World and Nation

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Microsoft to buy creator of Minecraft for $2.5 billion

Microsoft agreed Monday to buy the creator of Minecraft, the world-building computer game, for $2.5 billion, in a move meant to add the immensely popular title to its stock of content.

Last week, Microsoft was reported to be in talks to buy the firm in an effort to ensure that one of the most popular games was available for the computing giant’s family of devices.

As part of the deal, employees of Mojang, the Swedish developer that created Minecraft, will join Microsoft Studios, which already publishes games like the blockbuster “Halo.”

“Gaming is a top activity spanning devices, from PCs and consoles to tablets and mobile, with billions of hours spent each year,” Satya Nadella, Microsoft’s chief executive, said in a statement. “Minecraft is more than a great game franchise — it is an open world platform, driven by a vibrant community we care deeply about, and rich with new opportunities for that community and for Microsoft.”

The deal is expected to close late this year.

—Michael J. De La Merced, The New York Times

Egyptian activist Alaa Abdel-Fattah is released on bail

CAIRO — An Egyptian court on Monday released the left-leaning activist Alaa Abdel-Fattah from prison on bail in a rare example of leniency in the thousands of cases of political dissenters arrested since the military takeover last year.

Abdel-Fattah, a pioneering Egyptian blogger from a prominent family of writers and activists, has been jailed under four different rulers: former President Hosni Mubarak; the military council that removed Mubarak from power; the ousted president Mohammed Morsi of the Muslim Brotherhood; and the current president, Abdel Fattah el-Sissi, the former general who led the takeover.

In this case, Abdel-Fattah was jailed for violating a new law severely restricting public demonstrations. He was initially sentenced to 15 years of hard labor. On Monday, however, the judge hearing a retrial of that case surprised the courtroom by abruptly recusing himself, citing unspecified potential “embarrassment,” and releasing Abdel-Fattah on $700 bail. Two other defendants were also released on bail.

A lawyer involved in the case suggested that the judge, Mohammad Ali Al Feqi, may have been reacting to an uproar after the last session of the trial when prosecutors were briefly allowed to show the courtroom a confiscated home movie of Abdel-Fattah’s wife dancing — an invasion of privacy irrelevant to the case.

—Merna Thomas, The New York Times

Paris airports quiet as Air France pilots strike

PARIS — Air France canceled roughly half of its flights Monday, upending the travel plans of tens of thousands of passengers and warning that disruptions were likely to worsen Tuesday after a strike by the airline’s pilots.

The airline, part of the French-Dutch group Air France-KLM, said it expected to cancel around 60 percent of flights Tuesday amid a dispute with French pilots over the group’s plans to shift a large part of its European operations to a low-cost subsidiary where most crew members would be paid less and be based in other European countries. Pilots’ unions have threatened to extend the strike through Friday.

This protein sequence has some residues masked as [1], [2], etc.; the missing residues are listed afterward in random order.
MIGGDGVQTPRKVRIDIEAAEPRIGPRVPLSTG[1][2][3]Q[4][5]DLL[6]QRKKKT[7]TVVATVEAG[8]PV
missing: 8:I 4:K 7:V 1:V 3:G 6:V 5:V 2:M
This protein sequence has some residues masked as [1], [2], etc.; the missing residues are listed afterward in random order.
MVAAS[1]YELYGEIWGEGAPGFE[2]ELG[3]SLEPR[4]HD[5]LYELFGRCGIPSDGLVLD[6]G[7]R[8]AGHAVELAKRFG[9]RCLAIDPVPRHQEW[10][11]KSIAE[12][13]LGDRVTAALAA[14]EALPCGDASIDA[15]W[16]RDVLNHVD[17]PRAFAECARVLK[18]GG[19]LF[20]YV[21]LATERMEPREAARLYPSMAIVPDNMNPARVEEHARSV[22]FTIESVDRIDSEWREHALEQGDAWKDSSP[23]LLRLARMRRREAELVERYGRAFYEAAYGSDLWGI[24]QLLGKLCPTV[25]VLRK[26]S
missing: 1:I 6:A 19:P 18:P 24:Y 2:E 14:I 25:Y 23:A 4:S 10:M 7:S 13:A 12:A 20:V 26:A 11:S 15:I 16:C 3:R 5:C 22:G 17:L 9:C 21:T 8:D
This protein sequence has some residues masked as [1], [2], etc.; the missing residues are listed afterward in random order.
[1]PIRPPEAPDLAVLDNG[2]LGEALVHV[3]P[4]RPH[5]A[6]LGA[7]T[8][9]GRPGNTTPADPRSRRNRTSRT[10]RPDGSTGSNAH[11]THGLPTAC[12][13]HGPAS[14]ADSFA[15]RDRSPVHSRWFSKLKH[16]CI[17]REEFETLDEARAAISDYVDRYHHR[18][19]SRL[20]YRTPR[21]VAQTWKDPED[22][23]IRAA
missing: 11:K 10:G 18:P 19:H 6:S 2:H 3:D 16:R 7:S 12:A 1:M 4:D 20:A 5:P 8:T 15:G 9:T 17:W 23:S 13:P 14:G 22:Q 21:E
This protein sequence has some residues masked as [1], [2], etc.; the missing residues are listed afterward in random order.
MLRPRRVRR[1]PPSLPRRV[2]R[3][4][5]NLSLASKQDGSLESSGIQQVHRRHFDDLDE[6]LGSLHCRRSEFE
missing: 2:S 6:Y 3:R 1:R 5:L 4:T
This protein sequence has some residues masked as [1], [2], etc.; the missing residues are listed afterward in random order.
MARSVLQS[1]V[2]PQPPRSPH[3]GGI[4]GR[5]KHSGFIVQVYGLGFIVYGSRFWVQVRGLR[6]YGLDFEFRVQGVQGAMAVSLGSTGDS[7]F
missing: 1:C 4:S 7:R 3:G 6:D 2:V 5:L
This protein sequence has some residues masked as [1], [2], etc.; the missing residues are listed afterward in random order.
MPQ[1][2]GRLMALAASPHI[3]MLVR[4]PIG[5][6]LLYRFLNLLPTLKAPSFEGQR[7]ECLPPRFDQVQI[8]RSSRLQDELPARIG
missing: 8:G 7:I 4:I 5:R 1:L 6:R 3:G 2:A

Alexandre de Juniac, the chief executive of Air France-KLM, warned that a long dispute threatened to derail the airline’s tentative recovery and risked damaging the Air France brand.

“Air France should be profitable this year if this strike does not impact its progress,” de Juniac said.

He added that the airline was anticipating losses of 10 million euros to 15 million euros ($13 million to $19.5 million) for each day of the pilots’ walkout.

Air France said that about 65,000 passengers faced cancellations or delays Monday and that it had already alerted tens of thousands more of the possibility of further disruptions later in the week.

According to the airline, roughly 60 percent of its 3,800 French pilots were expected to take part in the walkout, although union leaders have put the figure at closer to 75 percent.

—Nicola Clark, The New York Times

Nominee for European post voices concern about US tech giants

BRUSSELS — Google should be blocked from expanding into making goods like cars and televisions, the European Union’s nominee for digital economy commissioner said over the weekend.

The nominee, Günther Oettinger, a fellow German and political ally of Chancellor Angela Merkel, suggested that U.S. technology giants like Google threatened to reap the rewards from developing innovative products, consigning European businesses to delivering parts and services.

‘’It must not happen that Google makes future products such as cars or televisions and that European companies are left in the role of suppliers,’’ Oettinger said in an interview posted Sunday on the website of Welt am Sonntag, a German newspaper.

If confirmed as commissioner for the digital economy, it would be within Oettinger’s scope to propose Europe-wide rules affecting Google in areas like copyright, online privacy, Internet governance and mobile telecommunications. His remarks indicated that he shares the widespread sentiment in Europe that the power of U.S. technology companies must be curtailed.

‘’Companies that are up today can already be gone tomorrow,’’ warned Oettinger, who said he was concerned by the competitive threat posed by big companies like Google. ‘’Think of the loss of importance of Nokia or of Siemens in the category of mobile devices,’’ he said.

—James Kanter, The New York Times